After a long journey of advocating for a woman's right to vote, by August of 1920, the 19th amendment was ratified in the Constitution. This movement allowed women to recognize the problematic nature of their dependency on their male partners. In order to achieve equality, women needed to speak about the injustice of the inability to vote.
The 19th amendment helped women move closer to equality and allowed women to advocate for job opportunities, fair wages, education, and birth control. The fight towards equality was just beginning but the efforts of the suffrage leaders paved the way for modern feminists to advocate for each other towards total equality.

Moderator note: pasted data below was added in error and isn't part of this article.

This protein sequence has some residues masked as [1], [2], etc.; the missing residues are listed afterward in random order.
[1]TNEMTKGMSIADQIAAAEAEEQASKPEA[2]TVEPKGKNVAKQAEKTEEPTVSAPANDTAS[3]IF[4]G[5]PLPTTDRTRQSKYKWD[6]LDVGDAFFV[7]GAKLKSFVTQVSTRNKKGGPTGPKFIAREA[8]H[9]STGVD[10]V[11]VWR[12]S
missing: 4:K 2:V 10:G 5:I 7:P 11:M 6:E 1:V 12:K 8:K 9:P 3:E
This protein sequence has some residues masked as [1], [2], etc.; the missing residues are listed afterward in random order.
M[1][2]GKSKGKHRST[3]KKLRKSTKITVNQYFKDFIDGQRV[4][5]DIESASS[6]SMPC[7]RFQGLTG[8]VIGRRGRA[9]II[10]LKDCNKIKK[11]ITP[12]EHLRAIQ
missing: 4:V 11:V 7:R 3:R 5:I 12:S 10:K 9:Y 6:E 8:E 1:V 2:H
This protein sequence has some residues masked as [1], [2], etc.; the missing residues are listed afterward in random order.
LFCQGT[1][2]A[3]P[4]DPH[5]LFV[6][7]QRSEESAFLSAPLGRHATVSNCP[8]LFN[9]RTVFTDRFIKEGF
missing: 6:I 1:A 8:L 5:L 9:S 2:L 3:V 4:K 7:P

The right to vote did not apply to women of color, who were prohibited by other race-based laws from voting until the Voting Rights Act of 1965.